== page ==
By Linda Bordoni
The Cabo Delgado crisis is rooted in endemic poverty, corruption and political neglect that analysts say has provided fertile ground for recruitment and empowerment of a fundamentalist jihadi group known as Ansar al-Sunna.
Horrific accounts have emerged in the past days telling of children, as young as 11, being attacked and beheaded by the militants who have reportedly evolved from a radical Muslim sect and have links throughout east Africa.
According to humanitarian watchdogs and aid agencies cases of cholera and malaria are increasing among the more than 650 thousand displaced persons fleeing the armed attacks in the region. Camps have been abandoned and the drought makes the situation even more difficult.
The UN Office for the Coordination of Humanitarian Affairs estimates that there are about 950,000 people "facing severe hunger" in northern Mozambique, a quarter of whom are children.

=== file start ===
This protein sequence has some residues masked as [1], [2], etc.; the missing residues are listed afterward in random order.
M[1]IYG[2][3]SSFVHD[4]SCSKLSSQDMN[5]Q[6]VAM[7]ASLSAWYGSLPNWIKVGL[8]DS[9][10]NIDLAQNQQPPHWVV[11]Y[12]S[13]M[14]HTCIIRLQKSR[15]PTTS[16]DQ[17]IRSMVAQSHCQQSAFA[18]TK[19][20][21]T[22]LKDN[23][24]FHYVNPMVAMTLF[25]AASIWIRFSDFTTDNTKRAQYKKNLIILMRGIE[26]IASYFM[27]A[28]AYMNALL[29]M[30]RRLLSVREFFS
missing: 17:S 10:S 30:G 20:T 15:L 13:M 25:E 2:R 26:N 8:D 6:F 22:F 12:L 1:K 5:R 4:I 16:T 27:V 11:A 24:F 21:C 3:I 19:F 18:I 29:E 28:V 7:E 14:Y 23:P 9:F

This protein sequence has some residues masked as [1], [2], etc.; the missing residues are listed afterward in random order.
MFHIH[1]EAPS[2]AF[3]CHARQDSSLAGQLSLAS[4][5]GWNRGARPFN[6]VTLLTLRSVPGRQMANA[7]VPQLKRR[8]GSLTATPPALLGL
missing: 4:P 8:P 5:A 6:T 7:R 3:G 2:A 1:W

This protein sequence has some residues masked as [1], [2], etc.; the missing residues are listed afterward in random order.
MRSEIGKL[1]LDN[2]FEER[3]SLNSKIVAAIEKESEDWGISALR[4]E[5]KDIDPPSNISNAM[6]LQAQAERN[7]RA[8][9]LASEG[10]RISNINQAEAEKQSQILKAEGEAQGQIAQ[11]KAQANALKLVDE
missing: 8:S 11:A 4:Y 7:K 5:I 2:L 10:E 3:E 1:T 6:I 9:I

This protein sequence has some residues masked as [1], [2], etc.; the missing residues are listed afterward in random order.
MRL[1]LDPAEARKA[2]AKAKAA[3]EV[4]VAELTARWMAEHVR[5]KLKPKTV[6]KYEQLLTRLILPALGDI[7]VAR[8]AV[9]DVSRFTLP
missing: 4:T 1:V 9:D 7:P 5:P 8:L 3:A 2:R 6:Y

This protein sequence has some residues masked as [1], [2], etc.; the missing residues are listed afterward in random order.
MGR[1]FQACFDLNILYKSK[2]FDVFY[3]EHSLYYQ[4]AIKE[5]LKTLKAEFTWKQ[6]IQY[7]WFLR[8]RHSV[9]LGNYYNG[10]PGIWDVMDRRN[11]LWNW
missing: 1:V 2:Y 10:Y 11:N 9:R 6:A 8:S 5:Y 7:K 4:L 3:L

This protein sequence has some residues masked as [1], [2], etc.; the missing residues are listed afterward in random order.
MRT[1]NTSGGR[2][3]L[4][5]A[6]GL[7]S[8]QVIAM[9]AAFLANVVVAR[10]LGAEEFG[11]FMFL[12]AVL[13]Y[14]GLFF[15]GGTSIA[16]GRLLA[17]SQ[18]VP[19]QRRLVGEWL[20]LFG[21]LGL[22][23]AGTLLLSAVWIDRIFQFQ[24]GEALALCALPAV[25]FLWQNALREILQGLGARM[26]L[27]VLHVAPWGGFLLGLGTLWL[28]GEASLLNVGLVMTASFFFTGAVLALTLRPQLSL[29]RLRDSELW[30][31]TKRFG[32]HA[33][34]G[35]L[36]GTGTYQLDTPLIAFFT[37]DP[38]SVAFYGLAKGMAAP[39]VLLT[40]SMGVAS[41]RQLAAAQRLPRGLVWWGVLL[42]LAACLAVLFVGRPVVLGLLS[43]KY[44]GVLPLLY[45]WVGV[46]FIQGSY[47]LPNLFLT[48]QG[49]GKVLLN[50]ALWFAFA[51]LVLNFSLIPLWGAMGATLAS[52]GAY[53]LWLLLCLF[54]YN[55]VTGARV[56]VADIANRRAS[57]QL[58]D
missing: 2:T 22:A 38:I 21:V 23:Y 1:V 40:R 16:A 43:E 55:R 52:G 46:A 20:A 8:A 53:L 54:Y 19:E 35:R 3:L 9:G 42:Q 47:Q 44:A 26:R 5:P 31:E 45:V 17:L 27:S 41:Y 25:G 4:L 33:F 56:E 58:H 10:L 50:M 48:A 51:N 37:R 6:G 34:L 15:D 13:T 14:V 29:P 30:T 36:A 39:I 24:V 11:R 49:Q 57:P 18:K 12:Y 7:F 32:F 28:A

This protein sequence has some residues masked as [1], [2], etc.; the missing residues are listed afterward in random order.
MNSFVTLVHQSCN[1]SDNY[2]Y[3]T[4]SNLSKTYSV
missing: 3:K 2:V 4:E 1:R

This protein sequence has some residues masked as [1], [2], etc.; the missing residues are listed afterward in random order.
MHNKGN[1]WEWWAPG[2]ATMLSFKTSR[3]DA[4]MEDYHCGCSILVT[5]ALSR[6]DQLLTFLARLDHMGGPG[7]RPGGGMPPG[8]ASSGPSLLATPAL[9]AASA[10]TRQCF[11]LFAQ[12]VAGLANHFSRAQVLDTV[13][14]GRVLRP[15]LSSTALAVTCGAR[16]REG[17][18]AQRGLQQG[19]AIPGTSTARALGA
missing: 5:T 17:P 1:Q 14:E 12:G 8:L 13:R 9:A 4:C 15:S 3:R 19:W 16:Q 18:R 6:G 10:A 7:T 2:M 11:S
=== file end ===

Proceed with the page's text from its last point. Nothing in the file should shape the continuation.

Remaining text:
Mozambique’s Bishop João Carlos has appealed to the people of the southern African nation and to the international community to stand in solidarity with Cabo Delgado’s suffering population.
He is also calling for more awareness about the situation.
In December, Pope Francis conveyed his closeness to the people of Cabo Delgado as reports emerged of hundreds of thousands of people forced to flee their homes due to violence.
According to recent statistics, some 670,000 people are now displaced inside Mozambique due to the conflict in Cabo Delgado. That’s almost seven times the number reported a year ago, pointing to a situation that has seriously deteriorated over the past 12 months, with the escalation of attacks on villages.
Cabo Delgado is also still reeling from consecutive climatic shocks, including 2019’s Cyclone Kenneth, the strongest cyclone ever to hit the northern part of Mozambique, and massive floods in early 2020.